The only thing that was different during the day was that Ilrin seemed very preoccupied with something. Twice, Dilmir was sure the spell that Iliadin aimed at her would strike, but she always managed to block it in time. He, too, managed to block the spells Elmir flung at him, though not quite as gracefully. Power leaked from him like from a punctured water skin. He could barely keep it from affecting his every spell. As it was, whenever he blocked a spell, an enormous amount of magic surged through him, dying his shield green and showing just how large it was.
After yet another awkward pause as Dilmir’s gigantic shield of energy faded from sight, Elmir cleared his throat.
“Dilmir,” he said, “I can understand how you could cast such a large shield. You are simply using too much magic. What I do not understand, is how you can do so twenty times in a row.” He cocked a thick eyebrow at Dilmir expectantly.
Dilmir remained looking at the place where his shield had disappeared. “Neither do I, Ael,” he said, looking down. He decided that ignorance would be the best course to take.
The fact was, he had an excellent idea what was going on. For seven years, he had managed to keep his power in check, and use only miniscule amounts of his magic when he needed too. At least, until two nights ago.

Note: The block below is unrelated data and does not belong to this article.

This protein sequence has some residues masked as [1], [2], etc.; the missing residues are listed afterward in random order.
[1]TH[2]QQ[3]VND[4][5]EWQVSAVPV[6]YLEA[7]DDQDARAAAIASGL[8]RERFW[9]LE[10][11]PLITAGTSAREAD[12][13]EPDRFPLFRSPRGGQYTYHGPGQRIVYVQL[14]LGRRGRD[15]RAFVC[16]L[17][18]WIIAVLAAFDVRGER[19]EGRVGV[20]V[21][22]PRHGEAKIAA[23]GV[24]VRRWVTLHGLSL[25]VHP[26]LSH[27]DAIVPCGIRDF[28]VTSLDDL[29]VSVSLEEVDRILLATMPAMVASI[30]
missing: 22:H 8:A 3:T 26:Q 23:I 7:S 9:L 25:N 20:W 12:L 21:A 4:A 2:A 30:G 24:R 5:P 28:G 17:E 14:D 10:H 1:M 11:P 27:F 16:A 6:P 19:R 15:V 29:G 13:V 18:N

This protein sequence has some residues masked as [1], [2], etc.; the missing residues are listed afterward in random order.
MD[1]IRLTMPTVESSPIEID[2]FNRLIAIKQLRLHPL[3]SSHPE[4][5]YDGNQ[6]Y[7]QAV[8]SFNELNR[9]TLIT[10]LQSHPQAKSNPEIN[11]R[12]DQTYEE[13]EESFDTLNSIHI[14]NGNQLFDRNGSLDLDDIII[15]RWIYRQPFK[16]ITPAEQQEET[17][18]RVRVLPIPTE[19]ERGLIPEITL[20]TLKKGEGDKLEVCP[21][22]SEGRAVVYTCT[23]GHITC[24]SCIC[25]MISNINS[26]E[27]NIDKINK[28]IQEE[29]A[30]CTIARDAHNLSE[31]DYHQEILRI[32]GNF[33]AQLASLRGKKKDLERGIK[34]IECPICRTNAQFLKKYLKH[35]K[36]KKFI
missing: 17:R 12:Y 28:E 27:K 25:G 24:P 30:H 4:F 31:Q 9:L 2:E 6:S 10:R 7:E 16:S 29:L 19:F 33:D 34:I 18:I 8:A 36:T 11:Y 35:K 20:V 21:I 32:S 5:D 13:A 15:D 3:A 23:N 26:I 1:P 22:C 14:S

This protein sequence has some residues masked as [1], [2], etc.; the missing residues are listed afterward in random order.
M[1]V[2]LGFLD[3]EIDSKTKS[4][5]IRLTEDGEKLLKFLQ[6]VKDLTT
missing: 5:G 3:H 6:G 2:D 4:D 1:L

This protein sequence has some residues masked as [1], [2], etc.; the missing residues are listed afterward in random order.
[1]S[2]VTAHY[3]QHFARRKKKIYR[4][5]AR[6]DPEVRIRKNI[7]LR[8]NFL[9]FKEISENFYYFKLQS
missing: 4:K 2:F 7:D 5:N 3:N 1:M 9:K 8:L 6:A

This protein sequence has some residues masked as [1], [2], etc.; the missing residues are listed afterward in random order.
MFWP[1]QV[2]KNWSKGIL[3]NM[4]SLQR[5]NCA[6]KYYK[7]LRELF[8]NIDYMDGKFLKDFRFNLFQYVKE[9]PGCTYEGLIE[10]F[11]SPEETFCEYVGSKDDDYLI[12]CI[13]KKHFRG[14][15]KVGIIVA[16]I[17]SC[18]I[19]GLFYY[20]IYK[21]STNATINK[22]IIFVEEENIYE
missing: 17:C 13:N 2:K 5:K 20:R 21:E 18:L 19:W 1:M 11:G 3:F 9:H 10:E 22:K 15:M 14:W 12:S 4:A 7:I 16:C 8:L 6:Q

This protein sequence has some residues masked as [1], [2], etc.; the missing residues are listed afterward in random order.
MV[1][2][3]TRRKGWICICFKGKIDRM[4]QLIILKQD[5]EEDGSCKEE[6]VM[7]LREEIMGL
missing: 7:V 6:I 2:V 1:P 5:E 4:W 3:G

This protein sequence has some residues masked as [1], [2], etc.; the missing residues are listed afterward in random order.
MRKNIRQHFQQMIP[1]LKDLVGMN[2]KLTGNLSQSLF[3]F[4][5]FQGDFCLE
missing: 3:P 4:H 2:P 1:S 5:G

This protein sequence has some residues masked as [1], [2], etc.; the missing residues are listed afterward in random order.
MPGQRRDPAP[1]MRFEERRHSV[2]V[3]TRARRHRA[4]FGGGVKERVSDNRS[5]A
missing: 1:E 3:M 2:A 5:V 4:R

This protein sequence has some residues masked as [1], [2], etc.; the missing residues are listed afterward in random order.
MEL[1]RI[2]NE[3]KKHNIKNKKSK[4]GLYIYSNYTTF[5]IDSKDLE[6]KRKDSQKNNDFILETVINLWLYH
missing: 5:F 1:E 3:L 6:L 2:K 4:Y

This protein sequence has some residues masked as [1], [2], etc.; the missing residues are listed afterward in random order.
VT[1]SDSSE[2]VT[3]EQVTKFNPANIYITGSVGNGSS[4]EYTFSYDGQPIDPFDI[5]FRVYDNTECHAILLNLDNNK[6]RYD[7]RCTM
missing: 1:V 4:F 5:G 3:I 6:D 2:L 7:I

He had reacted to Cyprien so fast that he had simply used all of his magic, not bothering to limit it to what any normal elf his age would be capable of. That was the first time he had used his full power since that night when the wolves attacked. Somehow, he seemed to have opened an invisible spring of magic within himself with that action, and now it was all he could do to keep his power in check. If this continued much longer, he would have to do something soon, though what, he knew not. Elmir had hinted that he would be using combative spells soon, and he hated to think what would happen if one of those had too much magic in it.
Elmir, apparently not sure what else to do, forced his features into a blank mask and said, “Continue then.”
Dilmir readied himself, being careful to use as little magic as he possibly could. He still couldn’t control it all, though, with the result that his shield shattered Elmir’s spell rather than simply absorbing it. Fragments of the spell whizzed throughout the training field, narrowly missing several elves. Dilmir grimaced. This was what he had been afraid of.
From shields Dilmir moved on to counter spells. Counter spells, as it turned out, required an enormous amount of concentration, as he first had to deduce what exactly Elmir had fired at him, and then had to quickly develop a spell that would neutralize it. It was a complicated process, and Dilmir’s counterspells rarely did as they were supposed to, though they were always overpowered.